Across the exterior of Wiggin Street Coffee hangs a series of posters reading, in boldface type, “Mount Vernon Roundnet Club.” The club, founded by Mount Vernon resident Nick Hartley, aims to foster a community of people who love the game of roundnet — colloquially referred to as Spikeball (the company who produces the equipment for the sport)—with hopes of competing at a tournament level.
Roundnet was created in the late 1980s and skyrocketed in popularity close to a decade ago with the emergence of the company Spikeball.
“I’d say one of the things that is super great about [roundnet] is just…the accessibility of playing the game. First of all, you only need four people to play. So that’s not a big requirement. And then the game — to buy a Spikeball set is going to run you like less than $100.” said Richie Carchia, a former Kenyon student who now attends the College of Charleston, and is one of the founding members of the College of Charleston Spikeball Club. “So it’s not really a big cost … It’s super easy to get into. You can kind of just hop in a game without really knowing how to play and pick it up, and just have a good time.”
The sport, as it is played competitively, is centered around a net with a three-foot diameter, eight-inch height and trampoline-like consistency.
Four players, in teams of two, stand around the net opposite one another and attempt to bounce a small rubber ball off of it, with the goal of hitting the ball in such a way that the opponent is unable to return the shot. The first team to 21 points is victorious.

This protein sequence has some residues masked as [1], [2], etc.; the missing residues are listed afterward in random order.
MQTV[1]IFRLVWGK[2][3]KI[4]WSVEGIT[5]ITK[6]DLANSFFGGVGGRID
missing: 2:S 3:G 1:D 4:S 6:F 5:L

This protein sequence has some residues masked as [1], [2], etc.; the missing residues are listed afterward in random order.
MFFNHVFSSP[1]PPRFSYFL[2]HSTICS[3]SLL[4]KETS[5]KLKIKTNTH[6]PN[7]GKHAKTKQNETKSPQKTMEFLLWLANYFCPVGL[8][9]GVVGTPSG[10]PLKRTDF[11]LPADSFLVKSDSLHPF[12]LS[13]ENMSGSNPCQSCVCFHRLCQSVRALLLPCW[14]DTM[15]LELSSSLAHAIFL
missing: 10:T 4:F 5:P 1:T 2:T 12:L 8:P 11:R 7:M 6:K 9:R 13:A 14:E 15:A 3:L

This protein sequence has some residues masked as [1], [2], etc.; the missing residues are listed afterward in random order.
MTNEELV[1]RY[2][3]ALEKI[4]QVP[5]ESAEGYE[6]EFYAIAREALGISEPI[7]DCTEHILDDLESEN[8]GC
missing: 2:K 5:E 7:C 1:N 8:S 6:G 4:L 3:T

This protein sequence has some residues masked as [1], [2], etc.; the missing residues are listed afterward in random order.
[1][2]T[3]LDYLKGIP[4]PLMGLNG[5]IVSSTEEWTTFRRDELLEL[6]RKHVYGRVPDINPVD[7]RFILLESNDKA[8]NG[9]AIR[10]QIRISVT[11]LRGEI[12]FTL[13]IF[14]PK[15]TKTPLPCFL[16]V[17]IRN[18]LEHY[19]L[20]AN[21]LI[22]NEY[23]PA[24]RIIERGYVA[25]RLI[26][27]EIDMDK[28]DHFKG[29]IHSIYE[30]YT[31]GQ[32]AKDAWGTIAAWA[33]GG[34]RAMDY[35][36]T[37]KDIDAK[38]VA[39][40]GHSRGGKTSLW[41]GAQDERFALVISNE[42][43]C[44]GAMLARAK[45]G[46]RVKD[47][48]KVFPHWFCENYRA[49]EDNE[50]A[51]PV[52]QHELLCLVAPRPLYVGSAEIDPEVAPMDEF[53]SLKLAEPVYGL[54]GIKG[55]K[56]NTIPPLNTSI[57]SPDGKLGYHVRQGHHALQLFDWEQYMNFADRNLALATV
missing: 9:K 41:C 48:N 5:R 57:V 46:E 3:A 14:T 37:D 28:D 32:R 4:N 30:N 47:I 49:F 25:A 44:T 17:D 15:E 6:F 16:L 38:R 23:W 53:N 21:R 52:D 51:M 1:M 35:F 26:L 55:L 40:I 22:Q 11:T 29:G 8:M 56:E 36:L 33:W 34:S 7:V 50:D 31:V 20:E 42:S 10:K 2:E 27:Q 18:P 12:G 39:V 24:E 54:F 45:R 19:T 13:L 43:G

Hartley, a graduate of Centerburg High School and registered nurse at the Knox Community Hospital, began playing roundnet in 2015 with people he knew from the area. However, as time went on, he became more serious and passionate about the sport.
“I went in with my brother, and we played in a tournament [in 2015]. And then we tried another tournament the year after … just for fun and to be with other people that liked the sport,” Hartley recalled. “And as I realized that the sport was growing, I kind of got more into it. So by the end of last year, I tossed around the idea in my head, to see if I could … run a club and meet people in the area that actually liked it enough to play on a weekly basis.”
The club’s meeting time, as listed on the poster, is on Wednesdays from 5:30 to 9:00 p.m. However, according to Hartley, the group often plays late into the night.
“As we’ve gone on from the start of spring, [when] the weather’s first started hold out for us, we were able to play for almost two hours [a night].” Hartley said. “In the middle of summer, it was four hours of play time before we had to call it for the night.”
The Mount Vernon Roundnet Club accepts players of all varying skills and experience, and usually practices on the Mount Vernon Nazarene University (MVNU) soccer practice fields. For more advanced players, the club is hosting a tournament on October 19 at MVNU, where half of the proceeds will go to a local charity.
As Hartley continues to build a dedicated community, he envisions a bright future for the club and the sport.
“My hope would be to basically help continue to grow the sport,” Hartley said. “I’m hoping to spread out to basically gather people who want to come and participate, to play and represent the Knox County area in roundnet.”